Women predominate and bond in environments where children are. I fit in (albeit somewhat guardedly) with the other moms better than many men would. In the disingenuously named “Parents” magazine, most articles are explicitly addressed to women. And the remainder are implicitly so addressed. (I know, Parents magazine is 10% useful and bad in so many ways… my favorite article: save oodles of time by reducing your makeup-donning regimen to just 15 minutes a day!)

    A woman might be accused of lacking focus on her career because she has kids. But imagine a man who actually put in 50% of the child-rearing duties. How would he be viewed by male colleagues, most of whom have trailing or simply overburdened female partners doing that work for them? How often have you heard “oh, he has a family” used to excuse a man leaving at 6 pm every day?

    Interesting that in English “fathering a child” means essentially sperm donation, while “mothering a child” means doing everything tender and caring that a parent can do.

    We should be aware of all sorts of institutional and social barriers to equally shared parenting.

  3. 3 Vanessa Fogg August 23, 2008 at 7:53 pm

    Dr. Monosson,

    I admire your book, and the work you are doing on women-in-science issues.

    I thought you would like to know that a new review of your book was published in Friday’s edition of “The Scientist”

    It is indeed interesting how different readers bring very different interpretations to bear on a book. At least everyone seems to agree that your book is indeed of great interest!

  4. 4 David August 24, 2008 at 5:35 am

    Interesting article — and an interesting issue, which was on my mind this evening because I spent a few hours babysitting a friend’s eighteen-month-old so she and her husband could have a much-needed “date” together, and it struck me how strange it was for me, as a straight single man who doesn’t intend to have kids, to do this, from a societal standpoint.

    We have a bizarre disconnect between the idea of men and the idea of domestic and family responsibility. We also assign degrees of importance to what people do based on whether it’s in the house or out of it. A career writer will end up taking on a disproportionate amount of domestic/family responsibility, simply because it’s not “out of the house” work in most cases. It’s weird, and unfair.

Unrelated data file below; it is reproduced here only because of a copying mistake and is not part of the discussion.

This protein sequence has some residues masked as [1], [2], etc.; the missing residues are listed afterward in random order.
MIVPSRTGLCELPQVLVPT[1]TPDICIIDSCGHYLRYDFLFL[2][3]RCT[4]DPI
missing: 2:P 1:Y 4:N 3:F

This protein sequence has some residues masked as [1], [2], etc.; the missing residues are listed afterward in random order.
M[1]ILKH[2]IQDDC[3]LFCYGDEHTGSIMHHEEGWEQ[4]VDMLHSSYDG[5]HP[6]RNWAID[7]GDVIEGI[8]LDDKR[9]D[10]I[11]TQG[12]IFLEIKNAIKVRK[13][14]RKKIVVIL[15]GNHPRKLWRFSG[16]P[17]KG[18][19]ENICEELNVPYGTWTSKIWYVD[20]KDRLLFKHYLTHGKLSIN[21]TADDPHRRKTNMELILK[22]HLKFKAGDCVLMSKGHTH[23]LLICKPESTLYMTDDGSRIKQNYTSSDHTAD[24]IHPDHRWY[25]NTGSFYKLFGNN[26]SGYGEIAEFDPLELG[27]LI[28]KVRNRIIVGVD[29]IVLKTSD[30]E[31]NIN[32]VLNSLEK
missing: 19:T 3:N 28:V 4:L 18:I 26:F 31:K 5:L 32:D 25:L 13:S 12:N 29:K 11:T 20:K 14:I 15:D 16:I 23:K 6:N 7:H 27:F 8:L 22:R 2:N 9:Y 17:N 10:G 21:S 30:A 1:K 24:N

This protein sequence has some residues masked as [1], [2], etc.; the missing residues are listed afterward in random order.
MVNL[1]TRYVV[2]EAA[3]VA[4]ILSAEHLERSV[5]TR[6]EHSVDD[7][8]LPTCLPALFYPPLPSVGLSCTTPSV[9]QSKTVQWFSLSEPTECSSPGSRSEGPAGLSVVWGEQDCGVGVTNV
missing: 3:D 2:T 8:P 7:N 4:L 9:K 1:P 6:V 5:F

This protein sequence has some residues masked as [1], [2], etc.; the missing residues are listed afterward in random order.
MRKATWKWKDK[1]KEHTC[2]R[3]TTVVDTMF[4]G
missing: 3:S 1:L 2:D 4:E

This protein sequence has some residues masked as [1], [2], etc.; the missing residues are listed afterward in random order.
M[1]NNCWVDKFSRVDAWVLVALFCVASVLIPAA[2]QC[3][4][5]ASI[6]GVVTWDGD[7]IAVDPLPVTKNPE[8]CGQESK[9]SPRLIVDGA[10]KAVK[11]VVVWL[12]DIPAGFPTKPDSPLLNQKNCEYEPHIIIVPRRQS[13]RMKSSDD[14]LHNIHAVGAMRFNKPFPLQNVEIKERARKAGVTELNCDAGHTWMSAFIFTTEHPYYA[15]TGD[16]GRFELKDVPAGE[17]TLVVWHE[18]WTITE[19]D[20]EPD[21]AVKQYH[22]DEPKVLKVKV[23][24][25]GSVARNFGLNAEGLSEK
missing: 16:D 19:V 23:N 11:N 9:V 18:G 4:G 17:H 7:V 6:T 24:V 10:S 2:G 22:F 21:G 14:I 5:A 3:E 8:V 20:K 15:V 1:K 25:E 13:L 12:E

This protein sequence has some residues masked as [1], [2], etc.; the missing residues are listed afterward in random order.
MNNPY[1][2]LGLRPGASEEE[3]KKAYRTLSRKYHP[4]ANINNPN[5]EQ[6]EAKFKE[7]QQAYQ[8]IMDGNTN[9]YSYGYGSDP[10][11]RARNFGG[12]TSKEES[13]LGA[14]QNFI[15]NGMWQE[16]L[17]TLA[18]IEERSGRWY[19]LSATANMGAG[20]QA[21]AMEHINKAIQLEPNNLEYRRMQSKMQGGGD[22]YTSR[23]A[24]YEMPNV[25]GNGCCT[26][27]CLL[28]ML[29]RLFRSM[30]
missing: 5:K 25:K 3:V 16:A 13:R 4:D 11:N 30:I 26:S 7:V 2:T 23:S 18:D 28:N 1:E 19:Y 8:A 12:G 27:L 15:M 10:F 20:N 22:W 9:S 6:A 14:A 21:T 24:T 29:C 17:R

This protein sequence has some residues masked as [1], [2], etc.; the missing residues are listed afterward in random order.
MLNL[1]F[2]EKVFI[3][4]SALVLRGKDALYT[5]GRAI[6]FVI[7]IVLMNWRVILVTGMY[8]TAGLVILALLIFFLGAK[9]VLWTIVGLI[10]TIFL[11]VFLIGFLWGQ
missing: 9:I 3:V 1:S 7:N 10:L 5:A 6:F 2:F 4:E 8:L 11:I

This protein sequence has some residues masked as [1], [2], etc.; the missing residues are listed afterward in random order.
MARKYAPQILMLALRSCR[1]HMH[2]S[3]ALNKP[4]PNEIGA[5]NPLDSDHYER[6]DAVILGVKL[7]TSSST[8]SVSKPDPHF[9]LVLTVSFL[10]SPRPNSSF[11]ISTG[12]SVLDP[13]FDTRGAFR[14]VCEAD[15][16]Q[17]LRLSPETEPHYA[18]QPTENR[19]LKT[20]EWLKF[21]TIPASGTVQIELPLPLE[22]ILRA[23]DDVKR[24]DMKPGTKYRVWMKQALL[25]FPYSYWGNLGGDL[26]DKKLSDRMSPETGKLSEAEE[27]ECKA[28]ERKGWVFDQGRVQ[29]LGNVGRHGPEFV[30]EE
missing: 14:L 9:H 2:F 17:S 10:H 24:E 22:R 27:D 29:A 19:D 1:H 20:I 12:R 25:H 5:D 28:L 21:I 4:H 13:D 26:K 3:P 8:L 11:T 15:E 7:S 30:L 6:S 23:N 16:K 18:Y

5. 5 Emily August 24, 2008 at 2:29 pm

    Thank you all for these insightful comments. It’s all really interesting and I am grateful for the discussion. As I’d pointed out, the notion of equal-responsibility in childrearing wasn’t the main message I’d intended with this volume (although I can’t speak for all contributors and know that, for some it is an important issue) but I’m glad it came up.

    As tcs and David point out – just as there is a societal expectation or pressure that women are the ones best suited or most responsible or whatever one would like to call it – for raising the kids, there is the opposite for men. I know my brother-in-law finds this at times, as he home-schools his daughter while my sister-in-law pursues a full-time career running a community medical clinic. While I’ve found support from the local-moms who are caring for the kids, working other jobs part-time, and whose partners work other jobs full-time, it’s not the same for him. Additionally I wonder if some figure the dads who are there on the playground are there because they can’t find a job, while the moms are there because they choose to be?

    The other issue that David brings up is that those who work at home tend to take on a greater burden when it comes to domestic work and child care. And it’s true. I can’t get to work until the path from the kitchen, past the living room and the kid’s rooms to my own office are clear of clutter. If I just exited the front door I’m sure I’d be doing a little less housework – but I am learning to look past the clutter, and to quiet the voice in my head that says “what would mom think if she saw this mess in my house?”

    When it comes to those who work at home taking on more child-care (dentist appointments, picking up the sick kid, snow days) I wonder if or how things might be different between the freelancer who works out their own schedule, versus the telecommuter who is still tied to an office somewhere outside of the home?